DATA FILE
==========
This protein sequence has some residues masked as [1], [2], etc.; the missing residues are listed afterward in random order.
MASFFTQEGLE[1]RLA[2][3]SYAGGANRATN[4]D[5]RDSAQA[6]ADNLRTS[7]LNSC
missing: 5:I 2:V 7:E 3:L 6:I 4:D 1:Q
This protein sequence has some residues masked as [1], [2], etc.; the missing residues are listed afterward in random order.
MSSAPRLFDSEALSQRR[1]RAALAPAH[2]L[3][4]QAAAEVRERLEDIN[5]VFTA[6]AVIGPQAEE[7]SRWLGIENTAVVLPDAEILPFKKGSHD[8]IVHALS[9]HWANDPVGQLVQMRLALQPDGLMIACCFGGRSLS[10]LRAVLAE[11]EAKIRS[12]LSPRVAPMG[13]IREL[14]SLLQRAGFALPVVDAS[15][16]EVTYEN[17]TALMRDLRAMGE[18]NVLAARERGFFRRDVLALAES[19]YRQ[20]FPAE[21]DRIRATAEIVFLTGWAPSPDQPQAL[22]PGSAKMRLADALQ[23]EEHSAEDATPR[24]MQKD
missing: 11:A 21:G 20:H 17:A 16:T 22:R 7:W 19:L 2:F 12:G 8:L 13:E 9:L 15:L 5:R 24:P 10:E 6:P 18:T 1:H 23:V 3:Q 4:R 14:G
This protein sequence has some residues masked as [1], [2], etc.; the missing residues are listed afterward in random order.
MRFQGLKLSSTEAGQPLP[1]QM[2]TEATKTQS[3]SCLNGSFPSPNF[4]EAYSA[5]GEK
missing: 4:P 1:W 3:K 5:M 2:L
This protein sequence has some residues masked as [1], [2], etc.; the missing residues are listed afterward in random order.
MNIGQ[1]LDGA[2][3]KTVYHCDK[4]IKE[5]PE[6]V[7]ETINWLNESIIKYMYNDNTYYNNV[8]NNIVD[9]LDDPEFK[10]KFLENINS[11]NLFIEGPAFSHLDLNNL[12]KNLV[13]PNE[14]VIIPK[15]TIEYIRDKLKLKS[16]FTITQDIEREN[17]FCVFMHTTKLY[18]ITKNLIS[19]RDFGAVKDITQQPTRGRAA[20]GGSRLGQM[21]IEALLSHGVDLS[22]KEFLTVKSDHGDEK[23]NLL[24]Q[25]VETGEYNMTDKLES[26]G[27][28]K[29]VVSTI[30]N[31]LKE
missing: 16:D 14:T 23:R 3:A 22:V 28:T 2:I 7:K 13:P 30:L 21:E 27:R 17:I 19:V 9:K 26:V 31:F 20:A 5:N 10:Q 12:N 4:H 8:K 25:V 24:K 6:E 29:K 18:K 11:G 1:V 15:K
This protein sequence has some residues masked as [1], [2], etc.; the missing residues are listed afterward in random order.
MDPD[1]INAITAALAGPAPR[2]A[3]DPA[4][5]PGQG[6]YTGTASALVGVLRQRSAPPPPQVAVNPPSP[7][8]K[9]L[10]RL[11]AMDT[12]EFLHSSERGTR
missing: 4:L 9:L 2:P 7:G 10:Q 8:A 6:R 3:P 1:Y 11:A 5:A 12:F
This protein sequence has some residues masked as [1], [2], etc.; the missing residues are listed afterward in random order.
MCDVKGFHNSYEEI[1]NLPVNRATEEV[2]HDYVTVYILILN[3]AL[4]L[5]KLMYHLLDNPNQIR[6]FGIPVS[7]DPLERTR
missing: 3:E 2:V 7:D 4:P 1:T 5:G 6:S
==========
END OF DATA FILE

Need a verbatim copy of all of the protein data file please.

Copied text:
This protein sequence has some residues masked as [1], [2], etc.; the missing residues are listed afterward in random order.
MASFFTQEGLE[1]RLA[2][3]SYAGGANRATN[4]D[5]RDSAQA[6]ADNLRTS[7]LNSC
missing: 5:I 2:V 7:E 3:L 6:I 4:D 1:Q
This protein sequence has some residues masked as [1], [2], etc.; the missing residues are listed afterward in random order.
MSSAPRLFDSEALSQRR[1]RAALAPAH[2]L[3][4]QAAAEVRERLEDIN[5]VFTA[6]AVIGPQAEE[7]SRWLGIENTAVVLPDAEILPFKKGSHD[8]IVHALS[9]HWANDPVGQLVQMRLALQPDGLMIACCFGGRSLS[10]LRAVLAE[11]EAKIRS[12]LSPRVAPMG[13]IREL[14]SLLQRAGFALPVVDAS[15][16]EVTYEN[17]TALMRDLRAMGE[18]NVLAARERGFFRRDVLALAES[19]YRQ[20]FPAE[21]DRIRATAEIVFLTGWAPSPDQPQAL[22]PGSAKMRLADALQ[23]EEHSAEDATPR[24]MQKD
missing: 11:A 21:G 20:H 17:A 16:T 22:R 7:W 19:L 2:F 12:G 8:L 13:E 9:L 15:L 5:R 24:P 10:E 6:P 18:T 1:H 23:V 3:Q 4:R 14:G
This protein sequence has some residues masked as [1], [2], etc.; the missing residues are listed afterward in random order.
MRFQGLKLSSTEAGQPLP[1]QM[2]TEATKTQS[3]SCLNGSFPSPNF[4]EAYSA[5]GEK
missing: 4:P 1:W 3:K 5:M 2:L
This protein sequence has some residues masked as [1], [2], etc.; the missing residues are listed afterward in random order.
MNIGQ[1]LDGA[2][3]KTVYHCDK[4]IKE[5]PE[6]V[7]ETINWLNESIIKYMYNDNTYYNNV[8]NNIVD[9]LDDPEFK[10]KFLENINS[11]NLFIEGPAFSHLDLNNL[12]KNLV[13]PNE[14]VIIPK[15]TIEYIRDKLKLKS[16]FTITQDIEREN[17]FCVFMHTTKLY[18]ITKNLIS[19]RDFGAVKDITQQPTRGRAA[20]GGSRLGQM[21]IEALLSHGVDLS[22]KEFLTVKSDHGDEK[23]NLL[24]Q[25]VETGEYNMTDKLES[26]G[27][28]K[29]VVSTI[30]N[31]LKE
missing: 16:D 14:T 23:R 3:A 22:V 28:T 2:I 7:K 13:P 30:L 21:E 27:R 17:I 19:V 9:K 26:V 31:F 20:A 5:N 10:Q 12:N 4:H 8:K 25:V 24:K 6:E 29:K 18:K 11:G 1:V 15:K
This protein sequence has some residues masked as [1], [2], etc.; the missing residues are listed afterward in random order.
MDPD[1]INAITAALAGPAPR[2]A[3]DPA[4][5]PGQG[6]YTGTASALVGVLRQRSAPPPPQVAVNPPSP[7][8]K[9]L[10]RL[11]AMDT[12]EFLHSSERGTR
missing: 4:L 9:L 2:P 7:G 10:Q 8:A 6:R 3:P 1:Y 11:A 5:A 12:F
This protein sequence has some residues masked as [1], [2], etc.; the missing residues are listed afterward in random order.
MCDVKGFHNSYEEI[1]NLPVNRATEEV[2]HDYVTVYILILN[3]AL[4]L[5]KLMYHLLDNPNQIR[6]FGIPVS[7]DPLERTR
missing: 3:E 2:V 7:D 4:P 1:T 5:G 6:S